Tuesday, August 28, 2012

Victoria Barnsley: 'We can't think of ourselves as book publishers any more'

Guardian reporting:
As the trays of cheese and wine begin to circulate for this autumn's book launch season, one of the UK's biggest publishing houses will be pinning its hopes not on a hardback, but on an app designed for tablet computers.
Alongside celebrity autobiographies from Victoria Pendleton and Cheryl Cole, and John Major's history of music hall, HarperCollins will be unveiling a digital reinvention of the Collins World Atlas. "It's the culmination of years of work, and it's going to be really ground-breaking," says Victoria Barnsley, UK and international chief executive of the book publishing arm of Rupert Murdoch's media empire.
The app presents a collection of globes suspended in space. One shows a satellite view; others are themed by population, energy or telecommunications. A few swipes, and the world lights up according to which areas have mobile coverage, or consume most oil. The information is, of course, always up to date.
"We can't think of ourselves as book publishers any longer. We have to see ourselves as, you know," Barnsley hesitates to use the cliché, "multimedia content producers."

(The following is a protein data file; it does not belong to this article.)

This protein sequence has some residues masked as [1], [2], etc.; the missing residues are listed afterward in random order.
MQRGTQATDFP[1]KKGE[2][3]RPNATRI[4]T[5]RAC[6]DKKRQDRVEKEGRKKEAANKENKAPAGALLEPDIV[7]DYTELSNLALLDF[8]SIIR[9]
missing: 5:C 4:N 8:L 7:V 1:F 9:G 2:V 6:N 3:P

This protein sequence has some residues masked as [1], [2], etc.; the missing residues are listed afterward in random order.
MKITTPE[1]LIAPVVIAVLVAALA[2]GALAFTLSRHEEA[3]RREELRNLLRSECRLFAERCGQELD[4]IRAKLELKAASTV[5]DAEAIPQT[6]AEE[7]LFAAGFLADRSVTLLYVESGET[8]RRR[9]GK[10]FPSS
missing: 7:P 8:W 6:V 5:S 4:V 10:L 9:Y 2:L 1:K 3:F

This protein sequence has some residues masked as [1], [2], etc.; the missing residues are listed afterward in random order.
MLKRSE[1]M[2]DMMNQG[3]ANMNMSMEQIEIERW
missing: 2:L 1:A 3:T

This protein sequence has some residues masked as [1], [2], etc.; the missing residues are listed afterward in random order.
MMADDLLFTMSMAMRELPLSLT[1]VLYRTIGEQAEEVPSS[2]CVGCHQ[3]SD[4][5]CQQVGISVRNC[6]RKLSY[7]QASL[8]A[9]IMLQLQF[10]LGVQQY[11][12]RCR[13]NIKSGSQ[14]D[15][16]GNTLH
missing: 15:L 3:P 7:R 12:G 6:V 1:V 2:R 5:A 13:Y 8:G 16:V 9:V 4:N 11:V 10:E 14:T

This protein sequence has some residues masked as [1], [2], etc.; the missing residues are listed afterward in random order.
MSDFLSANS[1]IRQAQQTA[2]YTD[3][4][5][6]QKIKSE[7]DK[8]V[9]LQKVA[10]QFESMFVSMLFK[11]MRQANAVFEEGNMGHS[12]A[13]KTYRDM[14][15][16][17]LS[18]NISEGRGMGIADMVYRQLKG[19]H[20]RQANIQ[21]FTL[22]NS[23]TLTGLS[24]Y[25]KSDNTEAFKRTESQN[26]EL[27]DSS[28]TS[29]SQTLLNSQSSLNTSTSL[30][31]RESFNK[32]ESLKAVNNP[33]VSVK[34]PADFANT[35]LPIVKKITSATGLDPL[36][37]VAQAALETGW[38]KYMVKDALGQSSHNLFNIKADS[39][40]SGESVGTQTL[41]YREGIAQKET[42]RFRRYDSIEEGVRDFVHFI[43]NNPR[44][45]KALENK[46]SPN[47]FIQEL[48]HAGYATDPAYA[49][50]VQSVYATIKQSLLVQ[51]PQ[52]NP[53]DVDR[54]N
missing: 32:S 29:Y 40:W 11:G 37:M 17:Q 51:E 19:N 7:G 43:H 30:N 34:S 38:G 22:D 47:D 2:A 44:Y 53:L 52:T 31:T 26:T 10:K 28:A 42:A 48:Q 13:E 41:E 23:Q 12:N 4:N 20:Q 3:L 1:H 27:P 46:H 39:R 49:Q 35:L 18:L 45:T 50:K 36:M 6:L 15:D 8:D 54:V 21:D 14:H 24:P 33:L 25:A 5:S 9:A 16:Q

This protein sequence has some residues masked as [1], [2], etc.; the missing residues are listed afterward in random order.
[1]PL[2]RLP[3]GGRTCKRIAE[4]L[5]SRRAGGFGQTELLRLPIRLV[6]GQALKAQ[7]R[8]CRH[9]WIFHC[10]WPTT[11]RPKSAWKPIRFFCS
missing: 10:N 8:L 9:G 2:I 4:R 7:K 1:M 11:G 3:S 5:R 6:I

Her flower-scented Hammersmith office, with its plush upholstery and charcoal-grey walls so dark the eyes have to adjust, is a world away from the warehouses across town on east London's Silicon Roundabout, where most new digital products are being produced.
But HarperCollins appears to have wholeheartedly embraced the e-book revolution that followed the arrival of Amazon's Kindle reader in the UK in 2009. Barnsley predicts that within 18 months, over half of revenues from her fiction titles will be digital: they already are in America. While sales of HarperCollins's paper books are flat year on year at about £120m, according to Nielsen Bookscan, digital titles are up 250% and now account for 20% of UK income.
With self-published 50 Shades of Grey author EL James as its poster child, romantic fiction is by far the biggest-selling digital category. Nearly half of sales at HarperCollins's Avon imprint, which specialises in the genre, are now in e-book format. It has responded with a me-too 50 Ways to Play and the revival of a 10-year-old title, The Bride Stripped Bare, but more importantly with "dynamic pricing".

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